My Grandma used to say that if you eat something sweet at breakfast, you'll be hungry the rest of the day. From my own personal experience, I think she was right. I'll also add that if I eat a high protein really low carb breakfast, my blood sugar will be more stable the rest of the day. Even if I throw a little extra carb in later in the day, this seems to be true. By the way, I don't mean I can go crazy on carbs but I do mean that starting the day off with mostly protein does seem to have a lasting effect when I eat carbs later in the day. There are many others who have tested this and have found it to be true as well. For me, that usually means two eggs cooked one of my favorite ways prepared to the tune of the "Egg Song." Sometimes I add other stuff like cottage cheese, low carb yogurt, or a breakfast meat if I make my eggs plain. Other times I keep it really simple and just eat the eggs.

Eggs are the perfect food for the diabetic. Each egg is 6-8 grams of the highest quality protein found in nature with only a trace of carb. They are one of the most versatile foods on Earth and even the most expensive highest quality eggs are a relatively cheap source of protein. In other words, you get a big bang for your buck. I've long been a fan of the egg and always thought they got a bad rap due to the anti-cholesterol craze.

By the way, the "Incredible Edible Egg," dubbed the "Egg Song" by many, was a jingle created by the American Egg Board as a public relations campaign to combat the negative publicity eggs had received by the medical establishment and those companies marketing low cholesterol products. However, at the same time, the American Egg Board also funded several research studies on the health benefits of eggs. Unlike the studies funded by many trade organizations, these studies turned out to be very legitimate and earned the respect of the scientific community and the medical community. Even the American Heart Association became convinced that eggs were not as evil as originally thought and ended up increasing their recommendation on how many eggs would be healthy to eat per week which I believe is 4 now, yolk included. I obviously eat more than they recommend. I've always been a rebel :-)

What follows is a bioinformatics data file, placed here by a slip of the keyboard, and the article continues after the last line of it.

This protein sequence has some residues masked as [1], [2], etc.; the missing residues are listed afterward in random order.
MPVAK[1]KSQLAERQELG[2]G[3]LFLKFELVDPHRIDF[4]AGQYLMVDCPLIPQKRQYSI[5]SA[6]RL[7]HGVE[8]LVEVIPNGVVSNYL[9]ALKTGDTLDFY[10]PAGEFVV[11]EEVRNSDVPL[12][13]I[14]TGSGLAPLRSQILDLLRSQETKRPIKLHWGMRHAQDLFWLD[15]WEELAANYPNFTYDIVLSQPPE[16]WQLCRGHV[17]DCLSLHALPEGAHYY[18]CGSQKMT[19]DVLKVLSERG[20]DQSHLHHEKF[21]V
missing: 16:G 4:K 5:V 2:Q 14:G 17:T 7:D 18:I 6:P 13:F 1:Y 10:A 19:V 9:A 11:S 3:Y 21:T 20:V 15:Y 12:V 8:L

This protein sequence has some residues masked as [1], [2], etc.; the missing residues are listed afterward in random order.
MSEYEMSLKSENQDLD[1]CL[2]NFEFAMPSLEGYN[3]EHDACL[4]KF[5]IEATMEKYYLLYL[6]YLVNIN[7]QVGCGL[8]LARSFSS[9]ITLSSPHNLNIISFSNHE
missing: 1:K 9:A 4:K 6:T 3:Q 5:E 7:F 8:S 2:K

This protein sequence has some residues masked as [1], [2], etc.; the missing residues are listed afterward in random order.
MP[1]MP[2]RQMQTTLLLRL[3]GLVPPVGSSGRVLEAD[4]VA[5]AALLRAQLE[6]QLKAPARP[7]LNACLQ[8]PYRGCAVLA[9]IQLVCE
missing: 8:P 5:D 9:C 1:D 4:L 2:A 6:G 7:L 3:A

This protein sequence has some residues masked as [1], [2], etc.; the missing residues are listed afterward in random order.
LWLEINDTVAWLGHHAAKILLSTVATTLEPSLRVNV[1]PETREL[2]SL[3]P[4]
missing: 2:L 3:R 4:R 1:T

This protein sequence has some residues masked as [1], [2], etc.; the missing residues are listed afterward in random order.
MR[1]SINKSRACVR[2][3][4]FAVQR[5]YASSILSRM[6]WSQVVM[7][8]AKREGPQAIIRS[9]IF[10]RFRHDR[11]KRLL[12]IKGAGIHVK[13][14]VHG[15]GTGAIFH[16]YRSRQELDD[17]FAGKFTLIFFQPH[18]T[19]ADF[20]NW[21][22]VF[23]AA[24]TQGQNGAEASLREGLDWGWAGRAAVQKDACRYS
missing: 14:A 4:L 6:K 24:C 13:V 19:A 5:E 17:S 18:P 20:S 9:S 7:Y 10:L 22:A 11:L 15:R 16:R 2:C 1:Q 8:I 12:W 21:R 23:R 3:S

I for one will be happy to start my day off with some incredible edible eggs and singing the "Egg Song." Remember food is medicine. It can change your life. It can improve your mood, give you more energy, reverse your diabetes, and just make you happier overall.

Friday, June 4, 2010

Low Carb Chocolate & Lindt Excellence

Low carb chocolate doesn't have to mean chocolate with artificial sweetner. It can also mean dark chocolate with a very high cocoa content, high cocoa butter, and no milk.

I'm a long-time fan of Lindt chocolate. I love the rich chocolate taste and the silky smooth texture that just melts across your tastebuds. I recently tried 2 dark chocolate bars from the Lindt Excellence line. It was darker than what I'm used to but I've been noticing that since I've been on an almost no sugar and low carb diet, I've been able to taste the natural sweetness of foods more. I'm more sensitive to taste of sugar and even a small amount tastes pretty sweet to me. So the low carb Lindt Excellence dark chocolate bars were plenty sweet for me but I don't think they would have been 3 months ago.

I tried both the:
  • Lindt 70% - Lindt Excellence 70% - 70% Cocoa Intense Dark Excellence
  • Lindt 85% - Lindt Excellence 85% - 85% Cocoa Extra Dark Excellence
Most people seem to just refer to them as Lindt 70 and Lindt 85. There's also a Lindt 90% but it is evidently harder to find and the store I went to didn't carry it. Lindt's regular dark chocolate (no milk) is 60% cocoa.

Here are the ingredients for the Lindt Excellence bars I tried:

Lindt 70% Ingredients: Chocolate, Sugar, Cocoa Butter, Natural Bourbon Vanilla Beans.

Lindt 85% Ingredients: Chocolate, Cocoa Powder, Cocoa Butter, Sugar, Natural Bourbon Vanilla Beans.